It is a Great Shotgun... Eventually


This isn't the type of article you'll find in mainstream gun rags, exactly why I decided to write it. Many of you have likely had similar experiences with several shotguns, rifles, and handguns, so you'll be able to relate. The subject matter here is a great shotgun, the Benelli M2 20 gauge, with a 24 inch barrel. At least, it is now. I tested the Benelli M2 20 gauge five years ago, in 2010. Although some would rightfully say that I need another twenty gauge like an Eskimo really needs a snow cone, I generally liked it. And, I bought it. It is a Realtree APG®, ComforTech® model, $1599 MSRP.

The M2 has an obnoxious silver center bead on the rib that is just bizarre. Like the fat fellow that when he gets his shoes shined, he has to take the guy's word for it, the same is true of the front bead on the M2. The center bead obliterates the view of the front bead, so whether it is there or not in actual shooting is anyone's guess. Center beads on field shotguns make no sense; a center bead that blocks out the front bead makes even less sense. There is no easy way to unscrew the center bead, apparently a pin vise is an “iffy” proposition (according to Benelli), so attempting to twist it off with pliers broke it off flush with the rib to my immense delight.

The shell stop on the M2 makes it really painful to load shells into the magazine. Painful enough where getting through a box of shells is a sure-fire promininently painfully sore thumb. Benelli Customer Service told me to remove it and hit it with a hammer: it is a well-known issue. Well, I'm not trained in bashing at brand new guns with hammers, so I suggested that the Benelli gunsmiths do the hammering as they have far more experience than I with hammering on new guns. So, the gun went back to Benelli, they apparently beat it into submission, so although still on the stiff side, it is much improved.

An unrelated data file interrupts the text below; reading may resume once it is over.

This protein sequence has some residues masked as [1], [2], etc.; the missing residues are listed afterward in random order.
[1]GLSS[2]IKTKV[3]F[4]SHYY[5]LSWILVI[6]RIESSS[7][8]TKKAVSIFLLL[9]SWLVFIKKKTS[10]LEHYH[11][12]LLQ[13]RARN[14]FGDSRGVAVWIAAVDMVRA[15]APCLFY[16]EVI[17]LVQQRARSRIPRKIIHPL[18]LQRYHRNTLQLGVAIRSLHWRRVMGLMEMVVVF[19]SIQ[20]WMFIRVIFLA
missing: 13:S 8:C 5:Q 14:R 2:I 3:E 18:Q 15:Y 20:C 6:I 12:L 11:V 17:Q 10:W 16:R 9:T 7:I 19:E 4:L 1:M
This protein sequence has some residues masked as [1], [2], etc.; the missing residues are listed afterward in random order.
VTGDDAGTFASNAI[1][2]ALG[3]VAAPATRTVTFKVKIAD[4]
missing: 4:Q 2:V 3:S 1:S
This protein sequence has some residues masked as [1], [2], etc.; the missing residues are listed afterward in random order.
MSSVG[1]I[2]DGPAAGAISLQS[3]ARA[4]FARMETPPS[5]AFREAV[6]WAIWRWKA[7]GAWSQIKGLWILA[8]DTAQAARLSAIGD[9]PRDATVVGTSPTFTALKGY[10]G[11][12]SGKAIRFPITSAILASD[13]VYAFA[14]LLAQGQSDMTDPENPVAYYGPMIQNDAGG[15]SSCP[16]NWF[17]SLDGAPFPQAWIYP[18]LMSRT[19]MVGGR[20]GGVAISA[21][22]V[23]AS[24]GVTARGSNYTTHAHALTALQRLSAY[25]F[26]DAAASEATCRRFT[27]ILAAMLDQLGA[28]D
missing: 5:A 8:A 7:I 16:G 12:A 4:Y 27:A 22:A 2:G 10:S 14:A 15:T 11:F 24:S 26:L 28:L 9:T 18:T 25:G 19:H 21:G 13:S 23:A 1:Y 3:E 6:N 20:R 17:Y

The Benelli M2 weighs 6 lbs. On the nose. The M2 trigger, as supplied, breaks at a heavier weight than the entire gun at 6-1/2 pounds. Heavier triggers are less problematic on heavier guns, but the supplied trigger was unacceptable. Benelli Customer Service is quite good. Off went the entire trigger guard to Benelli and it came back at 4-3/4 lbs., a far more reasonable and usable break weight.

The bore of this Benelli M2 as measured by Skeets bore gauge is .620 inch. None of the supplied choke tubes threw acceptable pattern densities past 40 yards, so it was an Improved Modified Trulock Precision Hunter choke that finally did the trick.

So, when asked if a Benelli M2 20 gauge is a “good” gun, the answer is a bit more complicated than a simple yes or no. After you break off the center bead, have Benelli beat on the shell stop with a hammer, have Benelli lighten the ridiculously heavy trigger, toss the factory “Crio” flush tubes in the garbage, kill a lot of paper and end up with a Trulock Improved Modified Precision Hunter extended tube PHCRP20600 (.020 inch constriction) . . .

It is a great gun. Eventually.


Copyright 2015 by Randy Wakeman. All Rights Reserved.

  

 

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